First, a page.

Friday, December 21, 2007

Massive ESC Fraud Conviction. Wow!

Former Ford dealer pleads to fraud charges
Wednesday, December 05, 2007
By John S. Hausman

Tony Allen Nielsen will avoid state prison under a sentencing commitment Tuesday by 14th Circuit Judge Timothy G. Hicks. That still leaves the option of a county jail term of up to a year when Nielsen is sentenced at 8:30 a.m. Jan. 11. Hicks allowed Nielsen to remain free on bond until sentencing.

Nielsen also is expected to be socked with a huge restitution tab. Prosecutors say he has already paid back more than $300,000 that authorities say he stole by defrauding hundreds of customers.

Nielsen, 43, now of Wayland, pleaded to three counts of larceny by conversion of more than $1,000 but less than $20,000. A no-contest plea is not an admission of guilt but results in conviction, and judges treat it as a guilty plea at sentencing. It's allowed when a defendant faces civil liability, as in Nielsen's case.

The criminal charges against Nielsen were the outcome of a complicated, yearlong investigation that included repeated interviews with more than 400 victims allegedly defrauded in an extended warranty scam and failure to pay off loans on trade-in cars. Investigators also painstakingly scrutinized reams of financial documents.

At the time of the fraud -- from April 2005 through August 2006 -- Nielsen owned and operated Discovery Ford at 3001 W. Holton-Whitehall.

The dealership has had a new owner since November 2006 and a new name, Whitehall Ford. Nielsen has no connection with the current dealership.

State Police in August 2006 began investigating Discovery Ford after police were contacted by a customer who had taken a vehicle to another Ford dealership and found out the car never was registered for an extended warranty.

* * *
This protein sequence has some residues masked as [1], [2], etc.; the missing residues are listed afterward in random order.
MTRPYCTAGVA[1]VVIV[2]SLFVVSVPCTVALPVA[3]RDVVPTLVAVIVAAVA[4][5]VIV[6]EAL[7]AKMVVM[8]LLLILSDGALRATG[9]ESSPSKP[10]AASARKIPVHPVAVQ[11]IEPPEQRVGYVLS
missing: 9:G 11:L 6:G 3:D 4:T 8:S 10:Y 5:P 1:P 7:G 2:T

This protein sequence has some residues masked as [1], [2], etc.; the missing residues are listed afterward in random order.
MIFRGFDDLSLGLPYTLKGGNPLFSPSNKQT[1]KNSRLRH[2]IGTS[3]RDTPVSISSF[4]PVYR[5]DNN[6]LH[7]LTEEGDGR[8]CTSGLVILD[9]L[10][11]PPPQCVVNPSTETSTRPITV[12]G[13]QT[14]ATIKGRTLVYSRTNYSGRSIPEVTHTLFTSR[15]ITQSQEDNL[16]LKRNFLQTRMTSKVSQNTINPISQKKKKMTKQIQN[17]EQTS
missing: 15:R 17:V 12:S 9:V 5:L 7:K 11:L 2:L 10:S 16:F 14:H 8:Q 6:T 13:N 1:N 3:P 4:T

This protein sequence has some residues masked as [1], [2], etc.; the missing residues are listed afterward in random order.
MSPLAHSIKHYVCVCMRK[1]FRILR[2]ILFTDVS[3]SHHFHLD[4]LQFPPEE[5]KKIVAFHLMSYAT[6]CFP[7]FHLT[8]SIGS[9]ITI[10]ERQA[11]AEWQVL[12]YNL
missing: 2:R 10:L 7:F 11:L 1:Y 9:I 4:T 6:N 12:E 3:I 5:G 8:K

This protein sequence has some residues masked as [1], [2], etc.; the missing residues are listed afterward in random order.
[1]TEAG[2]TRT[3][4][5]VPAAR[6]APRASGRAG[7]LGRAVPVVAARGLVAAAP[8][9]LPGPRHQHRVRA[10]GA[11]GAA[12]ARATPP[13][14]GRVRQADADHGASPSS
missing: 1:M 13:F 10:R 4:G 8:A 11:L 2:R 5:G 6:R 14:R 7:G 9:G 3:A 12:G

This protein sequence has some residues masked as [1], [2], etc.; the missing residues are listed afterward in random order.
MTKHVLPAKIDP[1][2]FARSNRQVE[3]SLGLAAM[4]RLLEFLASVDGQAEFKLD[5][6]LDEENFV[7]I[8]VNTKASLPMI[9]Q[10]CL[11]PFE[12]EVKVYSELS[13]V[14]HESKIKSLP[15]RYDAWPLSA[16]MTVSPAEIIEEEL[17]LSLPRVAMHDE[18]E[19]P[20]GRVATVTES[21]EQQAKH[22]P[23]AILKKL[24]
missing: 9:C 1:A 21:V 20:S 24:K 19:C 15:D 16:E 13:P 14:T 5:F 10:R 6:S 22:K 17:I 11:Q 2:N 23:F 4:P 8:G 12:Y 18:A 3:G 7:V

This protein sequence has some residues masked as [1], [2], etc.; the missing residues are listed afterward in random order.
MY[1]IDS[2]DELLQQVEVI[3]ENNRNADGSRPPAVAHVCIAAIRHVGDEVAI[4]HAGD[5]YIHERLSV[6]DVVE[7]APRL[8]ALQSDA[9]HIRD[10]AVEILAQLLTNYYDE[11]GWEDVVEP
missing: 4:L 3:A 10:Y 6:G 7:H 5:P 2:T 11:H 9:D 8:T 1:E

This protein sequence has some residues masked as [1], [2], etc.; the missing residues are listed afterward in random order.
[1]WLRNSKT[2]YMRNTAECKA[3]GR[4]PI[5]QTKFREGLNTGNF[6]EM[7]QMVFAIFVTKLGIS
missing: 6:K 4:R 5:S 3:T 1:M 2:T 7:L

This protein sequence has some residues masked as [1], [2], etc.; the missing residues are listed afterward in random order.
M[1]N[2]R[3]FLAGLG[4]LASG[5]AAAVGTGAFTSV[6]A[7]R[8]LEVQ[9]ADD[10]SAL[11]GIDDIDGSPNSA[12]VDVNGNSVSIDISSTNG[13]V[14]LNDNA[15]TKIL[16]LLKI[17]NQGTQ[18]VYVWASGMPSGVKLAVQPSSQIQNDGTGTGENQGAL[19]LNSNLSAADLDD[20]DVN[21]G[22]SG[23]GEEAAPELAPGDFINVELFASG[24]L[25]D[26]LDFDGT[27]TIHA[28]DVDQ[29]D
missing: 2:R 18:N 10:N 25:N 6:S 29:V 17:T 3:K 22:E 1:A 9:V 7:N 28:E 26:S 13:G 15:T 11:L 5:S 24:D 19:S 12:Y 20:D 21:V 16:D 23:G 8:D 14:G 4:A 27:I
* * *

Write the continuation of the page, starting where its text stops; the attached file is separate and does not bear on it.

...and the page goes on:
Investigators quickly found that the dealership had allegedly failed to forward money paid by customers for extended warranties. In many cases, the payment was $2,000.

The investigation soon spread. Authorities believe Nielsen defrauded hundreds of customers and kept hundreds of thousands of dollars that should have been forwarded to insurers and lenders.

Only three charges were filed because additional counts would not have increased Nielsen's possible sentence exposure, Prosecutor Tony Tague said earlier.

All the convictions relate to the extended warranty issue. In each count, the theft victim is listed as Vehicle One Warranty Service. That's because that insurance company ended up paying for the extended warranties.

The other broad area of fraud -- involving some 25 victims -- involved lenders' liens on customers' cars. Discovery Ford allegedly failed to pay off existing loans on vehicles traded in by customers for new vehicles. The dealership also allegedly failed to forward customers' payments for "gap insurance" to cover the difference between the value of a car totaled in an accident and the amount owed on a new car.

Prosecutors and police met several times with those victims and wound up with an arrangement under which Nielsen paid off all of the loans and gap insurance.

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